Sharad Yadav's aide said the veteran leader could float a new party.
JD(U) leader Sharad Yadav, who has voiced displeasure over the split in Bihar's Grand Alliance, today met some party office bearers where he discussed the development even as an aide said the veteran leader could float a new party.
Sources said after the meeting where some general secretaries were present that he would take a call on the future direction he would take around the time when the JD(U) national executive meets in Patna on August 19.
Although Mr Yadav has voiced his displeasure over JD(U) walking out of the Grand Alliance and embracing BJP to form a government in Bihar, he has refrained from attacking party president and Chief Minister Nitish Kumar so far.
He has called a meeting under the banner of 'Sajhi Virasat' (common heritage) on August 17 to which leaders of various opposition parties will be invited, sources close to him said.
With issues like communal harmony and democratic rights on the agenda, speakers are likely to attack the BJP-led NDA government, they said.
Meanwhile, Vijay Verma, a trusted aide of Mr Yadav, said in Bihar's Madhepura that the senior JD(U) leader was in touch with "old friends" and pondering over the political situation that has emerged after the split. "Forming a new party is one of the options to which serious thought is being given," he said.
RJD chief Lalu Prasad has already appealed to Mr Yadav to come out of the JD(U) and join the fight by secularists against communal forces.
However, KC Tyagi, JD(U) principal general secretary considered close to Mr Yadav, termed the talk about such a move a "rumour".
Mr Verma claimed Mr Yadav had said "emphatically" that he would continue to be a part of a coalition of secular parties. He has already met senior Congress leader Ghulam Nabi Azad and CPI-M's Sitaram Yechury.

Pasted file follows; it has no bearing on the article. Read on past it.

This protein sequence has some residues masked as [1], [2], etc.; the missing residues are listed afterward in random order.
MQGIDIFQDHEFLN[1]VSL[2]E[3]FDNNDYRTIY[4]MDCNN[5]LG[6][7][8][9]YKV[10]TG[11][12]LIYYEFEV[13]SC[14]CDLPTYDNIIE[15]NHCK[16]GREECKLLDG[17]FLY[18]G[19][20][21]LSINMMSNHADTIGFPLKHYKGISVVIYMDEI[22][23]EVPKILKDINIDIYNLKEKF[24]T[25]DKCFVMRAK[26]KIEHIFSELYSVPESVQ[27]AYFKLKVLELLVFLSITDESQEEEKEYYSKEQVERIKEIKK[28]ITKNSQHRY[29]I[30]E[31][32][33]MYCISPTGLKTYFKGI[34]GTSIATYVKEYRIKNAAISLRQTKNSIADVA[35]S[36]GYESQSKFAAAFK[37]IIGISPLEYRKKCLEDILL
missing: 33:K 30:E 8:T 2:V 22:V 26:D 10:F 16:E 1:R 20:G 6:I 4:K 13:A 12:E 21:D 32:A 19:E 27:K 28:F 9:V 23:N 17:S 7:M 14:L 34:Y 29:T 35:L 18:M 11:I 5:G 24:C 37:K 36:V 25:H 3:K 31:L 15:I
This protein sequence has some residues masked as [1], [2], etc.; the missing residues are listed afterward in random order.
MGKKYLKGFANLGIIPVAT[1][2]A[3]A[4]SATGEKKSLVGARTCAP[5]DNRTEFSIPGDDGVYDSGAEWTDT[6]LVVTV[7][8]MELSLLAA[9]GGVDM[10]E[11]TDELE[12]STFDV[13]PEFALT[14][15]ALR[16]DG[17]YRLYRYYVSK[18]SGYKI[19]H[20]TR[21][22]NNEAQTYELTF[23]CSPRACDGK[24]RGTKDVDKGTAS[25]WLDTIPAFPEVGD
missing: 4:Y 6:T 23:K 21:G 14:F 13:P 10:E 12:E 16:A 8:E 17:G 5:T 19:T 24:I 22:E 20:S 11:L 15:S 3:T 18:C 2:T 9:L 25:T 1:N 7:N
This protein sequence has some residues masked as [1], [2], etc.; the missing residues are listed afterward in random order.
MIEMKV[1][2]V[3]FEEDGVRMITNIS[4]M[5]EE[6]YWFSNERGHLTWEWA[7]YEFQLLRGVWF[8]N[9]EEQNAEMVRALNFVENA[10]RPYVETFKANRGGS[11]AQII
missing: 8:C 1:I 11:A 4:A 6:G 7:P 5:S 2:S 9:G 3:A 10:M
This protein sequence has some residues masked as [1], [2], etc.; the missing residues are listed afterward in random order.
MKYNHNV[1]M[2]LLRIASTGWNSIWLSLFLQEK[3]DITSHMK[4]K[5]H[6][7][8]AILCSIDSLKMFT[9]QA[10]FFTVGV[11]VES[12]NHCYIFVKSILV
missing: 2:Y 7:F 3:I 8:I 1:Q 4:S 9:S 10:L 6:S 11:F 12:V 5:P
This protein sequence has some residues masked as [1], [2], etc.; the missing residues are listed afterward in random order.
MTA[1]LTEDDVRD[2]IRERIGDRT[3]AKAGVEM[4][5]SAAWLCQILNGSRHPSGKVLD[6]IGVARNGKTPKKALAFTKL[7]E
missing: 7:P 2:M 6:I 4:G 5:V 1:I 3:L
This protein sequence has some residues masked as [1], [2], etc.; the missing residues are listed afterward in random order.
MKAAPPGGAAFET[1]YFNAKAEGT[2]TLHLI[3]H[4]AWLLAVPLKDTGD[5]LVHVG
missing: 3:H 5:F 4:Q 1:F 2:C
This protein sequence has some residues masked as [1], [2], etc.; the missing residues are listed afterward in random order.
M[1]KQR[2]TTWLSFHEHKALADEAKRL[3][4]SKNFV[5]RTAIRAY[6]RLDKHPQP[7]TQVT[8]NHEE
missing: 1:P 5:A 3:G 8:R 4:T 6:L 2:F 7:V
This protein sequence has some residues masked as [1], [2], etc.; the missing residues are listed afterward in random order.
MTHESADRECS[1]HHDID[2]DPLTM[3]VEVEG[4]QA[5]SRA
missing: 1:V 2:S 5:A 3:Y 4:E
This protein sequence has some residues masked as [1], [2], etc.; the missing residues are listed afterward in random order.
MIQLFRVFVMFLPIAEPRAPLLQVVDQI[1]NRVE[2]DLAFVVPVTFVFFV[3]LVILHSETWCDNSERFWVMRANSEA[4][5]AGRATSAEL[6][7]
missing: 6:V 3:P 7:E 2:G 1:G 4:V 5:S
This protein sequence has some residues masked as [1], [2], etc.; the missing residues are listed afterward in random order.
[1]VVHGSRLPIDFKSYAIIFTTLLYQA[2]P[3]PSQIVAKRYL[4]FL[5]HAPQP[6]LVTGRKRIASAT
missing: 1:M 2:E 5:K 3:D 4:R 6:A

Quoting Mr Yadav, Mr Verma said he had also ruled out the possibility of joining the Modi government as a cabinet minister.
There is unease in a section of the JD(U) over Kumar joining hands with the BJP, with at least two of its Rajya Sabha MPs--Ali Anwar and MP Veerendra Kumar-- making their displeasure public.
"Yadav had expressed surprise (over decision to join hands with the BJP) but never said I protest against this," KC Tyagi said.
"I have seen Sharadji closely for the past 40 years and know that he had parted ways with Lalu Prasad on the issue of corruption...How can he go with Lalu now?" he asked.
Sources close to Mr Yadav said he would visit Bihar after the vice presidential election on August 5. They said many state units of the party were with Mr Yadav as they were opposed to Mr Kumar's decision of aligning with the BJP.
However, JD(U) is a recognised party only in Bihar where its legislators are firmly behind Mr Kumar.
"The decision to break the Grand Alliance was taken by Bihar JD(U) at its executive meeting which I had to abide by. The JD(U) is registered with the Election Commission as a regional party in Bihar and hence going against the decision of the state party was not possible for me," Mr Kumar had said earlier while defending his decision to go with the BJP.